In BriefEvery second we are being bombarded with invisible cosmic rays from space. Now you have a chance at constructing a cloud chamber to visually capture some of those rays.
Peeking at Cosmic Rays
Every second, about 34 cosmic rays from the Sun (and some from distant supernovae) zip through your body. That’s 3 million cosmic rays penetrating you a day.
Typically we are totally oblivious, unaware of the stunning particle symphony enveloping us. However, we can make that all change. You can see cosmic rays with your own eyes! See them clearly for the first time with these easy direction listed below. It will forever change the way you think about your surroundings.
Materials To Conduct the Experiment:
- Vapor source: any alcohol will work: Methanol, ethanol (denatured or very high proof alcohol), propanol, or isopropyl.
- Container: Used to trap the vapor. I have seen the following used effectively: A petri dish, pyrex, tuperware, an aquarium, or even a plastic cup.
- Absorbent material: This will be soaked with the alcohol: A sponge, paper towel, felt, etc. It will need to be fixed on the top of the container using tape, clay, pins, or other material (see steps below for more details).
- Dry ice: used to supersaturate the vapor, allowing for small contrail clouds to form.
- Black base for container: this allows for contrast to see the contrail clouds (maybe a pan or something similar).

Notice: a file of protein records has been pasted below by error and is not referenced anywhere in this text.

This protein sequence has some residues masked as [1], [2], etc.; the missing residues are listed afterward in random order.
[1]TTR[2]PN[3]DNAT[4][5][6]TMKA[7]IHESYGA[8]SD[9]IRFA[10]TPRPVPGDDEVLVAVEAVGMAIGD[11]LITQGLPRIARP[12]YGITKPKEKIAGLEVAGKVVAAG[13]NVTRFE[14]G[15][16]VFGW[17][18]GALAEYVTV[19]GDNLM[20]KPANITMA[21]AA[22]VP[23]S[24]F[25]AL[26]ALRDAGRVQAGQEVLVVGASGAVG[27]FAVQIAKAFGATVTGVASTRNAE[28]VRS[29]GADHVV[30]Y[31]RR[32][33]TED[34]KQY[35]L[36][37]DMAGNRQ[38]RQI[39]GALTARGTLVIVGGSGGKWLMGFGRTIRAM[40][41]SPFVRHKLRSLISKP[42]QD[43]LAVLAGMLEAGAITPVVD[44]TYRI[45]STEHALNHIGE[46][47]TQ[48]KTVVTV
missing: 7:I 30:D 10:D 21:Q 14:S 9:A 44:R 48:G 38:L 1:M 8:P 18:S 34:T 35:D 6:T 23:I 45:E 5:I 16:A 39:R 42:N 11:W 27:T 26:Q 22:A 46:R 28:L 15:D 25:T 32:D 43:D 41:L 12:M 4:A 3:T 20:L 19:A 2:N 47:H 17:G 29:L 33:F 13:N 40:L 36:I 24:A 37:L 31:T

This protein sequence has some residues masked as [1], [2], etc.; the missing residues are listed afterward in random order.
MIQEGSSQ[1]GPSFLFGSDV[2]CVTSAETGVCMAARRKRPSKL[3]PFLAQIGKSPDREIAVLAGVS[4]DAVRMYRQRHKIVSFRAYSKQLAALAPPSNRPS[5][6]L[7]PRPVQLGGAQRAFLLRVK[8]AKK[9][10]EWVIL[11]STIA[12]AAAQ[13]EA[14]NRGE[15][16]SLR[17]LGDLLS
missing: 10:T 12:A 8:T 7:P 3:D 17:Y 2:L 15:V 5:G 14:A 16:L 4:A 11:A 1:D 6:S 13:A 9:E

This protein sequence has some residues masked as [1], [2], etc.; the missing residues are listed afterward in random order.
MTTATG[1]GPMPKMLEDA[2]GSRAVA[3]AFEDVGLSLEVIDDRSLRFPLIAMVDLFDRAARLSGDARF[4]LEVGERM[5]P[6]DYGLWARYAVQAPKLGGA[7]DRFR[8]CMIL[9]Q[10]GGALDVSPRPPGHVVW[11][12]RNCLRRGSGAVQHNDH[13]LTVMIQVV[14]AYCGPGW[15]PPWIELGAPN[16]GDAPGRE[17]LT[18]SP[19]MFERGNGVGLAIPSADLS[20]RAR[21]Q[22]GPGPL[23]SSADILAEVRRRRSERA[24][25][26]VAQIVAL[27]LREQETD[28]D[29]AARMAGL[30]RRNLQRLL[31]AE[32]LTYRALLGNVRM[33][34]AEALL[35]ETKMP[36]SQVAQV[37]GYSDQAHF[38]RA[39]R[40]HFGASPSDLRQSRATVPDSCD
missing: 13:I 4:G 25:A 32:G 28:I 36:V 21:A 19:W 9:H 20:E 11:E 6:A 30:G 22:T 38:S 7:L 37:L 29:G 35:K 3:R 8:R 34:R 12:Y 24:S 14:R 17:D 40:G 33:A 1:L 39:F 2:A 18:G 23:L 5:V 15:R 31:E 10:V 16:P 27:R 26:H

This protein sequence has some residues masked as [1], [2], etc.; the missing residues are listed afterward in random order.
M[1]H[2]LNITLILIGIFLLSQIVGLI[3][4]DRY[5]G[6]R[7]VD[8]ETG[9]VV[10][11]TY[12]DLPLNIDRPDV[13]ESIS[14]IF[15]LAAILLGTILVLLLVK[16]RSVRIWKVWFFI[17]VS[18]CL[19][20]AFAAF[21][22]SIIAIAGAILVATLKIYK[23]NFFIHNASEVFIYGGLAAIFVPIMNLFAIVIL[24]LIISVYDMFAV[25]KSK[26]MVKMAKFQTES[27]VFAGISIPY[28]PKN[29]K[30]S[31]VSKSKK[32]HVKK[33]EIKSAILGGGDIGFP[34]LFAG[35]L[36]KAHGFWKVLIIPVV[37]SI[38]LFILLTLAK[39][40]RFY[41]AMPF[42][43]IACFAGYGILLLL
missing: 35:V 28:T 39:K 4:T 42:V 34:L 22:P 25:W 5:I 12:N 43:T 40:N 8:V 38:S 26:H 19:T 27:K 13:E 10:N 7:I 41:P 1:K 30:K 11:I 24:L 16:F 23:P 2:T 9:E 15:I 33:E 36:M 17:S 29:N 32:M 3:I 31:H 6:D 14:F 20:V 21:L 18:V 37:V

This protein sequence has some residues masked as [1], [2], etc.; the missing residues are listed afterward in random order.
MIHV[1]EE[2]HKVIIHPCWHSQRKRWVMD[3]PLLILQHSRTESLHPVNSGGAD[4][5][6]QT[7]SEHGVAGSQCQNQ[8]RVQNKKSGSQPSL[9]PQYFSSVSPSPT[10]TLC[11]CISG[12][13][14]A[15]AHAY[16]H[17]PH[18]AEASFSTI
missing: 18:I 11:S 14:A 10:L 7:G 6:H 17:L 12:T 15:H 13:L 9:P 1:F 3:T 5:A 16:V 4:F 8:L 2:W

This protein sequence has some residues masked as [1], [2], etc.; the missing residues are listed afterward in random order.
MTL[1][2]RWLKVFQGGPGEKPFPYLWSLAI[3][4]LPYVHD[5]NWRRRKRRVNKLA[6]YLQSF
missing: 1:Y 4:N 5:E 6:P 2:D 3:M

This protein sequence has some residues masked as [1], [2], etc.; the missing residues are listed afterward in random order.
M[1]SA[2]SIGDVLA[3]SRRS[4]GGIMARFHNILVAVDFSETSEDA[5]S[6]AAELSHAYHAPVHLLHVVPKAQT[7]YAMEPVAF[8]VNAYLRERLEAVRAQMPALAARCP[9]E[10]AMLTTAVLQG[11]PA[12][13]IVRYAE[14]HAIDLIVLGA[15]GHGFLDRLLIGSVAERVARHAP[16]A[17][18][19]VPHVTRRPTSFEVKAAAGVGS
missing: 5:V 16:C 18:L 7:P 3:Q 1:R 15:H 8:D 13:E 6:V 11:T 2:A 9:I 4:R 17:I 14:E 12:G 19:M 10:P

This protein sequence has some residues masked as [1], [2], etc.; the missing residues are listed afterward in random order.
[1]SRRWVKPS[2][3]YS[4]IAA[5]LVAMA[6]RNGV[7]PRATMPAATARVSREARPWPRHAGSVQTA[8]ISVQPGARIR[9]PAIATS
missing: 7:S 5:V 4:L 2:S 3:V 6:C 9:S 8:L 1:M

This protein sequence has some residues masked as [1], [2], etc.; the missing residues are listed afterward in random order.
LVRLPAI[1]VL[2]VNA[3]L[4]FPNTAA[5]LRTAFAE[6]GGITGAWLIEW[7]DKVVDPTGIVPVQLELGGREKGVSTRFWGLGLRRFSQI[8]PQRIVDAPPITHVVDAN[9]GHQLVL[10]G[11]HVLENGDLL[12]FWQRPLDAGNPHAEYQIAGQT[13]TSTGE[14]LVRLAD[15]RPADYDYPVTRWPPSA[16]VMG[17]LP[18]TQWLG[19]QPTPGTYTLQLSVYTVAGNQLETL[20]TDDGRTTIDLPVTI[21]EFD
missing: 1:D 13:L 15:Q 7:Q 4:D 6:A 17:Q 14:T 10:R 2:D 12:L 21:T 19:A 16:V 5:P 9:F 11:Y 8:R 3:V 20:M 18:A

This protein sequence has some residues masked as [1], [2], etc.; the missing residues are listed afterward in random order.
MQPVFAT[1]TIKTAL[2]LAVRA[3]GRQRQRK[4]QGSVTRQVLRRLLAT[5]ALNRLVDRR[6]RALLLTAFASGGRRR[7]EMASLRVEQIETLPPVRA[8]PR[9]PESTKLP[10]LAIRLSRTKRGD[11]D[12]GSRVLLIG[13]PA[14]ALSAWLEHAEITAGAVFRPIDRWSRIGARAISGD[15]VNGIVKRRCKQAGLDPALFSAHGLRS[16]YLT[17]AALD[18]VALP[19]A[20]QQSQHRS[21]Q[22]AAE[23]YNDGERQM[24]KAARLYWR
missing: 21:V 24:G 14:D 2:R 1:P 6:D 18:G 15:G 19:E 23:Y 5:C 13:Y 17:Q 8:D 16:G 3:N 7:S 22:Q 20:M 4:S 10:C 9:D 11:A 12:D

- Light source: This is used to illuminate the contrails. The brighter, the better. Experiment with which angle illuminates the droplets best.
- Hot water bottle (optional): if your container is large enough, such as an aquarium, you can use a hot water bottle to heat the alcohol, saturating the air. This increases the amount of vapor in the air, but it also may raise the saturation level.
- Source of radioactivity (optional): You don’t have to have this, but it’s awesome if you do. You’ll see quite clearly the alpha and beta particle decays. Common sources of radioactivity: smoke detectors (Americium-241), propane gas lamps (the fabric gas mantles often contain thorium dioxide), orange Fiestaware (uranium), old glow in the dark clocks/watches/instrument dials (radium), antique 19th century yellow/green vaseline or canary glass, some rocks/stone counter tops, etc.
- Magnet (optional): These are charged particles we are dealing with. If you introduce a magnetic field they will be attracted to one pole and repelled by the other, depending on their charge.
- Sealant (optional): If you want to trap the vapor more effectively you could use clay or vaseline around the edge where the container and the base meet.